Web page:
“Depression isn’t even a contraindication of birth control!” I exclaimed. “This particular pill helps my depression, since it regulates my hormones and eliminates PMDD. If I stop taking Yaz, then I will feel worse.”
In this area, we were on her home turf. Side effects of birth control: maybe something a gynecologist should know. The National Institutes of Health reports that women with PMDD (a severe form of PMS) are more likely to have suicidal thoughts. Yaz is specifically formulated to reduce PMDD symptoms.
For me, Yaz has been a lifesaver, maybe literally. I wouldn’t commit suicide, but the idea had its heyday when PMDD turned everything black and terrifying. Yaz opened the blinds, letting the sunlight pour in, revealing that the monster in the corner was actually the shadow of a fuzzy sweater.
“Please,” I begged. “I need it. Desperately.”
“Well, I can’t give it to you,” she replied.
I racked my brain for solutions. “Could I possibly talk to a doctor who has broader privileges, and maybe she can help us?”
“No doctors are here right now,” she said. “Just us nurse practitioners.” (Oh.)
“Could I call tomorrow and talk to a doctor? Or can I come back tomorrow? What can I do?”
“We can’t help you,” she said. “Go to Planned Parenthood.”
Now I was offended. What kind of business sends its loyal customers away? Especially after they paid!
“I came here,” I said. “I paid for this appointment -- out of pocket, because I don’t even have insurance. I’ve been saving up just to get my prescription renewed. I don’t have any more money to go anywhere else!” I tried not to hyperventilate.
“A history of depression has been in my paperwork for years,” I ranted. “When I made this appointment, I said I just wanted a renewal for my prescription -- which this health center originally gave me. They said OK, and so I paid the $145. You can’t tell me, after I paid for a prescription-renewal appointment, that I can’t have my prescription renewed!” I was mad.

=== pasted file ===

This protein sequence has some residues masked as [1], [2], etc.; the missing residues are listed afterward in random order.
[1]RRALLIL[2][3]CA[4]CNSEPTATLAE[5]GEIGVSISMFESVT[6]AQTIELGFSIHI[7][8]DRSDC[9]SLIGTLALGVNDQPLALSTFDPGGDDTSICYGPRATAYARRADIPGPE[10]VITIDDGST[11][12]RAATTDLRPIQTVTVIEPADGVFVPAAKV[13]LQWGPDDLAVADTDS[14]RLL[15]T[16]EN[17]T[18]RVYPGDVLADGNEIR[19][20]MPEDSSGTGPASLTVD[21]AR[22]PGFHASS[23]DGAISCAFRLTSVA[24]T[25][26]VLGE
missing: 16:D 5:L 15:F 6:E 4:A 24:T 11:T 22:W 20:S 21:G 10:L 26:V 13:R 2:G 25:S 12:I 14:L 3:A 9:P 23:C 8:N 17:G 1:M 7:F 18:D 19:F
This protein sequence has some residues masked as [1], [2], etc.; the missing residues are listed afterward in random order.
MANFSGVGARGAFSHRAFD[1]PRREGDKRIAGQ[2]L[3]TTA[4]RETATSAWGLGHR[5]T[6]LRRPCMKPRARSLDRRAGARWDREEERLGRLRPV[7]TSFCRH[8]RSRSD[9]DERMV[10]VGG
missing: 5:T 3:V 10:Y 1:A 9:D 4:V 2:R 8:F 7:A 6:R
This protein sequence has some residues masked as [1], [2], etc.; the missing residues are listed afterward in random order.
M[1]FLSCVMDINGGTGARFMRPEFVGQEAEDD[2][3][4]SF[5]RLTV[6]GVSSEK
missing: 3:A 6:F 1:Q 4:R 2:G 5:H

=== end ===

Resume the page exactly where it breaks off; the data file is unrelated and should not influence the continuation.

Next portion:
“I’m sorry,” she said, and she left the room.
I walked out alone, holding back tears, and asked the receptionist to make another appointment. Fortunately, she was kind and helpful. As I explained, I tried to sound like a calm and reasonable person -- not a fucked-up mess who, apparently, didn’t deserve medical attention.
She agreed the situation sounded weird, and she left a message for the doctor on my account. “She will call you tomorrow,” she promised. “Don’t stress too much about this. We will get it straightened out.”
With that verbal talisman tucked away in my mind, I left, feeling equally hopeful and angry -- angry at the doctor. Angry at myself. That is just like you and your asshole depression, I growled. Always finding new and improved ways to ruin your life. Well done, self. Now you don’t even get birth control.
Depression, of course, makes you feel bad about yourself. You blame yourself for your sadness, and you feel shitty about your inability to feel better, as if you were choosing it on purpose and fucking up your life just for fun. (I promise I’m not. It’s not fun.)
But what kind of doctor judges you for having a medical condition? Judges it so harshly that she turns you away? She didn’t even say I shouldn’t take the pill. She just told me to get it elsewhere.
There’s a sickening feeling of shame that results from confiding in a trusted professional, confessing one of your darkest secrets, and then being turned away for it. I confessed that I sometimes felt lonely and powerless. In response, this doctor made me feel tremendously alone and entirely helpless. She denied my requests until I fully understood my lack of power, my lack of recourse or guidance, and then she left.
The next day, the actual doctor called and immediately agreed to renew my prescription. She agreed that having depression doesn’t ban you from birth control, especially if you’re being treated for it and if the pill didn’t cause or worsen it. In fact, she noted, Yaz is particularly useful for my situation. (Yep.)
Nevertheless, the doctor defended the nurse practitioner, even though I explained how much she had upset hurt me.
“She was trying to help!” she declared, chipper and obtuse. “When you schedule your next appointment, you have to see her!”
I wish I could say I learned a grand lesson here. But mostly, the whole thing just makes me feel depressed. (Also, I’m finding a new doctor.)